The State as Viewed by the Forerunners of the Renaissance:-
It was at this time that man began to assert his own freedom and to challenge the power of rulers who held key positions in the state. The democratic spirit was afoot in the land, and absolute rule was being effectively beaten in many places.
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Indeed, everywhere the spirit of freedom was breaking through the heavy crust of the Middle Ages, and man was struggling to become a true individual and obtain some power to rule himself. Added to this was the growing feeling of nationalism evident on all sides.
Groups of individuals with common language, customs, and traditions began to appear and to assert themselves over against other such groups. But there was opposition to all such nations on the part of the Church, which saw its world domination threatened.
Thus, a struggle ensued out of which gradually developed the nations of the modern world, large groups of individuals with a common concern and a growing desire to establish themselves as units. In addition, the individual began to assert his own independence of thought, and to believe that human reason was superior to authority.
Slowly the idea took form that truth was a thing to be reached by the operation of human reason and not something handed down by an authoritative Church. All these movements tended to weaken the power of the Church and place the individual man, both as an individual and as a member of a political group, in the center of the stage.
In this setting philosophers began to dream of a perfect social group in which ideal conditions would exist An example of this trend is the City of the Sun, a Utopian treatise by TOMMASO GAMPANELLA. In this volume Campanella sketches the outline of a socialistic state similar to that found in Plato’s Republic, a state in which knowledge is the governing force and power.
Everyone in this state is equal since there is only one class. However, Campanella does make distinctions between men on the basis of their knowledge. The philosophers, who are also priests, are the rulers. In making this assertion, he shows his desire to effect a compromise between the Church and the growing national feeling of the times.
In his state there was to be a sort of papal monarchy, a religious unity as the basis for political unity. Campanella’s work is typical of the preliminary work toward thinking through a new theory of the state and its relations with its citizens. However, the general trend of the times was away from the authority and dominance of the Church, a trend in the direction of political independence.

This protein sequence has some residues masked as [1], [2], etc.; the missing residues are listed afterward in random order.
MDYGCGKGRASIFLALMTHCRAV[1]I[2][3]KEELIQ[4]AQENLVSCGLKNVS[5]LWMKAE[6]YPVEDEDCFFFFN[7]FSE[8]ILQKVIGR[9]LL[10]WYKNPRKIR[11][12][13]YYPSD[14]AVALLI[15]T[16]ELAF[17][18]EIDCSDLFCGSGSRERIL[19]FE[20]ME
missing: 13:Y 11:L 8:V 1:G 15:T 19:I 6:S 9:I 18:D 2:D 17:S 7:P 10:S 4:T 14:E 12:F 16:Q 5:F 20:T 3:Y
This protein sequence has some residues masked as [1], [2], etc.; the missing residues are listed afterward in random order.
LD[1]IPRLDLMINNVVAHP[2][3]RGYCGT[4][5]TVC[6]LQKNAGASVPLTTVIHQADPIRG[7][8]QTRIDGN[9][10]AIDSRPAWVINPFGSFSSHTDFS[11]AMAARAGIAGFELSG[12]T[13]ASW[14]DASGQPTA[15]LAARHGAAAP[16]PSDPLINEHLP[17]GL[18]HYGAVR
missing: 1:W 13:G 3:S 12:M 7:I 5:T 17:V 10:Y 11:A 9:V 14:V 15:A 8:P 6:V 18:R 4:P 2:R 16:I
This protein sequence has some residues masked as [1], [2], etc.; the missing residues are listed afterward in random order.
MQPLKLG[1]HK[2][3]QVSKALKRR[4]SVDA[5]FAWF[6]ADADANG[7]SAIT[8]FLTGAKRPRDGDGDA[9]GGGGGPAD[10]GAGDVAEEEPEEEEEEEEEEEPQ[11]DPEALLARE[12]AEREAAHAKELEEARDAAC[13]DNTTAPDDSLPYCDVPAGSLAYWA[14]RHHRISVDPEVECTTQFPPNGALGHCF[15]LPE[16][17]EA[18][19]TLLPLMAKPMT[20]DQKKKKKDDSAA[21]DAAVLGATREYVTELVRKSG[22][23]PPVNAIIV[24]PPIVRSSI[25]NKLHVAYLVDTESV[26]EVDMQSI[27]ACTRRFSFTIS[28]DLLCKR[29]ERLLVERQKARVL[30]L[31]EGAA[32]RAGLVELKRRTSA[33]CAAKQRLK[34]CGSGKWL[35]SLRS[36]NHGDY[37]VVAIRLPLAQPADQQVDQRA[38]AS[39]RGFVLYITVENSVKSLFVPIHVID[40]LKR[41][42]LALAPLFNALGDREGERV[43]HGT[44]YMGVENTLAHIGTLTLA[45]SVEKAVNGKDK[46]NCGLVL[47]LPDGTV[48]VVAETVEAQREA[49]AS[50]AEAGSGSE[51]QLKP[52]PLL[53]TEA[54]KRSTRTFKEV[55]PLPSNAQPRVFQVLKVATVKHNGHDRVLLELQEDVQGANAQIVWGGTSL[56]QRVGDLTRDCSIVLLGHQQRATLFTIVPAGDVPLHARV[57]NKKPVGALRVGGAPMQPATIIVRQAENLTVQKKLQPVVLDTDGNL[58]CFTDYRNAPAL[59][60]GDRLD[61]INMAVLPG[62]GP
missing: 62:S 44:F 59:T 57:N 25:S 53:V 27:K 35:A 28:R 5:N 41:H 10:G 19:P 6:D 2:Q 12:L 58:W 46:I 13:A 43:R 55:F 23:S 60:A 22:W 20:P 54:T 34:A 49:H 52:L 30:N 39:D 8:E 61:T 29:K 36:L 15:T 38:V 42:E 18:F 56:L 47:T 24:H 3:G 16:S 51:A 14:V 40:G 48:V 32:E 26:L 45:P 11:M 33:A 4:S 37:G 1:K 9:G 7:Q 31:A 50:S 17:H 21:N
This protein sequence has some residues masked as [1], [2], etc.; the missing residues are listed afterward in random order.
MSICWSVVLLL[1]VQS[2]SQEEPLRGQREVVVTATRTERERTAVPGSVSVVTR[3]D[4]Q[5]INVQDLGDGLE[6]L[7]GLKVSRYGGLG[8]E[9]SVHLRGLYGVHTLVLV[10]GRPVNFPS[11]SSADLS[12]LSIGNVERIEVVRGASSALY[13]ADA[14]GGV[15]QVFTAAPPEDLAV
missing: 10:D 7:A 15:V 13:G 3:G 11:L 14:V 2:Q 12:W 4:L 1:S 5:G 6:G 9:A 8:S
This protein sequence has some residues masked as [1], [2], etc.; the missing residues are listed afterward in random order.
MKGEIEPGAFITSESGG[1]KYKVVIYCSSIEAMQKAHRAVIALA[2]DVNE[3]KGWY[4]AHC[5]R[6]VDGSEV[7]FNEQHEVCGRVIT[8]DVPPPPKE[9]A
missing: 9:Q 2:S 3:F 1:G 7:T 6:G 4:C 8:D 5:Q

Machiavelli’s Conception of the State:-
The most violent attack upon the Church and its hitherto generally accepted dominance over the state was made by NICCOLO MACHIAVELLI. His ambition was to establish a united Italian nation wholly independent of the Church.
He took as a model for this state the old political forms established by Sparta, Rome, and Venice. Since the general situation of his day was one of corruption, Machiavelli argued that such a state could be established only by a strong and absolute despot. Although such a political structure would destroy civic freedom, Machiavelli thought of this as a necessary intermediate stage out of which man could eventually work as he became less corrupt.
His ideal was a free, independent nation in which civic rights would be cherished and the independence of each individual guaranteed. To accomplish his ends, the prince or ruler had the right to use any means necessary, even force, deceit, or breach of the moral law. He had to fight trickery with trickery, deceit with deceit.
Grotius, Hobbes, and Other Thinkers of the Renaissance:-
Another thinker of the period, JEAN BODIN, taught that the state is founded upon a contract which the people make with their ruler. The fundamental article of this contract is one which gives over to the ruler all authority and which permits the people under no circumstances to take it back.